Abstract: Our method can show plural recognition results, i.e. person is waving while walking.We propose behavior recognition fusing current recognition and prediction of behavior.For the fusion, the fuzzy system based classifier of behaviors is adopted. With the development of intelligent surveillance systems, human behavior recognition has been extensively researched. Most of the previous methods recognized human behavior based on spatial and temporal features from (current) input image sequences, without the behavior prediction from previously recognized behaviors. Considering an example of behavior prediction, punching is more probable in the current frame when the previous behavior is standing as compared to the previous behavior being lying down. Nevertheless, there has been little study regarding the combination of currently recognized behavior information with behavior prediction. Therefore, we propose a fuzzy system based behavior recognition technique by combining both behavior prediction and recognition. To perform behavior recognition during daytime and nighttime, a dual camera system of visible light and thermal (far infrared light) cameras is used to capture 12 datasets including 11 different human behaviors in various surveillance environments. Experimental results along with the collected datasets and open database showed that the proposed method achieved higher accuracy of behavior recognition when compared to conventional methods.

46 citations

Journal ArticleDOI
10 Apr 2014-Sensors
TL;DR: This paper investigates the robustness of a new thermal-infrared pedestrian detection system under different outdoor environmental conditions and draws firm conclusions about the conditions under which it can be affirmed that it is efficient to use the proposal to robustly extract human ROIs.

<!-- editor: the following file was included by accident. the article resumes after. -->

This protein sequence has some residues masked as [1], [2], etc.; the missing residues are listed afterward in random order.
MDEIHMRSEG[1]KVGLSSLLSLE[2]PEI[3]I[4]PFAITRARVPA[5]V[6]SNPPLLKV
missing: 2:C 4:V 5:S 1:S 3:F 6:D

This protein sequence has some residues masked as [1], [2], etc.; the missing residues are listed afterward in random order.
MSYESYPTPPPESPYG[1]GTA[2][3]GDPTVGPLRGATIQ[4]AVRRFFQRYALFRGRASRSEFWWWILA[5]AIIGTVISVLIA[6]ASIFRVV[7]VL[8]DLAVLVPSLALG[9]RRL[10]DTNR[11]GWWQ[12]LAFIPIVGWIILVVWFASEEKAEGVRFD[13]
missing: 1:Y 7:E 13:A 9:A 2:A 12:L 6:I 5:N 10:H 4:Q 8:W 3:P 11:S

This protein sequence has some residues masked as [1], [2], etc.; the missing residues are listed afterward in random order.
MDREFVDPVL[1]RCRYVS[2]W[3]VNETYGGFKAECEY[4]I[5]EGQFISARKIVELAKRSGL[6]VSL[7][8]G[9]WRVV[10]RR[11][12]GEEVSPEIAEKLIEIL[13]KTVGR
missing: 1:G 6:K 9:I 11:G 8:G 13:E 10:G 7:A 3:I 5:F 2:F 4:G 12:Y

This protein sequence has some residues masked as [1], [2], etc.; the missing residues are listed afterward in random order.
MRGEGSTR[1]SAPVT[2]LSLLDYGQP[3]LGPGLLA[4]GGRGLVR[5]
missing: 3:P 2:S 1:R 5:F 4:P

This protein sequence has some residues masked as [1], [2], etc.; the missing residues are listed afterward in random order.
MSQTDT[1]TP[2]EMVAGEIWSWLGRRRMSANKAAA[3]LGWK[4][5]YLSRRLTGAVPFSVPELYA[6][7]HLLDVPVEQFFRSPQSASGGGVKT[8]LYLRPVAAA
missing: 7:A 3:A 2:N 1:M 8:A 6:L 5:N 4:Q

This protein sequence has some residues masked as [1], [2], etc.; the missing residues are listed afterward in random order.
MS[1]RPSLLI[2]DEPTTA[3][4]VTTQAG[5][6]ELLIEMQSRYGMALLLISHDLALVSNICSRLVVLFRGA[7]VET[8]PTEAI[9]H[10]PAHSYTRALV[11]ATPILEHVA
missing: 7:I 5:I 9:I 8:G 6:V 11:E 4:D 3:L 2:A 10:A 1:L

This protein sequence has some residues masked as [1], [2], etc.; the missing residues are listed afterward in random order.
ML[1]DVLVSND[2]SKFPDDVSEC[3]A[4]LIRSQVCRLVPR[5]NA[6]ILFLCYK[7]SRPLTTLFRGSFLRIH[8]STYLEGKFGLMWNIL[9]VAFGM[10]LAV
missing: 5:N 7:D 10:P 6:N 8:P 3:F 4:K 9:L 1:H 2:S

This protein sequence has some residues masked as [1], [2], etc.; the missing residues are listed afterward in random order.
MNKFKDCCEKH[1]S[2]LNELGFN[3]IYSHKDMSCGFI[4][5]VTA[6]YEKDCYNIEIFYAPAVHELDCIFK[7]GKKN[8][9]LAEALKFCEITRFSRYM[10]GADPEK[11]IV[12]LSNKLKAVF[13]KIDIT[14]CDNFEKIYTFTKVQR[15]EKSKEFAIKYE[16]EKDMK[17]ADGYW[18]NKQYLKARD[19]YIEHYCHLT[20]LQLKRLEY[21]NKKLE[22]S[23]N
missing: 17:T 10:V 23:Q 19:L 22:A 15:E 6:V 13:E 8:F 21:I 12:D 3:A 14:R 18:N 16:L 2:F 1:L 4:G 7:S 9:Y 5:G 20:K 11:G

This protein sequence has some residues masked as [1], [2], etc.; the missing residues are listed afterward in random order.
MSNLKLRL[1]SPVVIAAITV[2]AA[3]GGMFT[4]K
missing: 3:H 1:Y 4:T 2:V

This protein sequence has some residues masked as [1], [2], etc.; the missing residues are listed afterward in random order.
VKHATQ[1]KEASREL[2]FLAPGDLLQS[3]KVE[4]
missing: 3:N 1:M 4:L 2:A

Abstract: This paper investigates the robustness of a new thermal-infrared pedestrian detection system under different outdoor environmental conditions. In first place the algorithm for pedestrian ROI extraction in thermal-infrared video based on both thermal and motion information is introduced. Then, the evaluation of the proposal is detailed after describing the complete thermal and motion information fusion. In this sense, the environment chosen for evaluation is described, and the twelve test sequences are specified. For each of the sequences captured from a forward-looking infrared FLIR A-320 camera, the paper explains the weather and light conditions under which it was captured. The results allow us to draw firm conclusions about the conditions under which it can be affirmed that it is efficient to use our thermal-infrared proposal to robustly extract human ROIs.

34 citations


Cites methods from "A fuzzy model for human fall detect..."

  • ...This paper introduces a new algorithm for robust ROI extraction of pedestrians in thermal-infrared video based on the authors’ previous works [16,17]....

    [...]

Journal ArticleDOI
Min Li1, Guanghua Xu1, Bo He1, Xiaolong Ma1, Jun Xie1 
TL;DR: In this article, the authors defined a dynamic supporting area containing both feet and the area between the two feet, and proposed a method of fall prediction based on a modified zero moment point criterion using motion-monitoring data from a Kinect sensor.
Abstract: Accidental falls have always been a serious problem for the elderly. There is considerable demand for pre-impact fall detection systems with long lead times. According to the zero moment point criterion, the zero moment point should be kept beneath the supporting foot for stability during humanoid robot standing or walking. However, the zero moment point in the human walk does not stay fixed under the supporting foot. In this paper, we define a dynamic supporting area containing both feet and the area between the two feet, and propose a method of fall prediction based on a modified zero moment point criterion using motion-monitoring data from a Kinect sensor. A fall event is predicted if the projection of the zero moment point locates outside of the dynamic supporting area. The proposed method is compared with a method identifying the imbalance state based on a support vector machine classifier. Experimental results show that fall events could be detected with an average lead time of 867.9 ms (SD = 199.2), a sensitivity of 100%, a specificity of 81.3%, a positive predictive value of 87.0%, a negative predictive value of 100%, and an accuracy of 91.7% using the modified zero moment point criterion. The lead time was 571.9 ms (SD = 153.5) and accuracy was 100% for the support vector machine classifier. The modified zero moment point criterion-based method achieved the longest lead time in the pre-impact fall detection.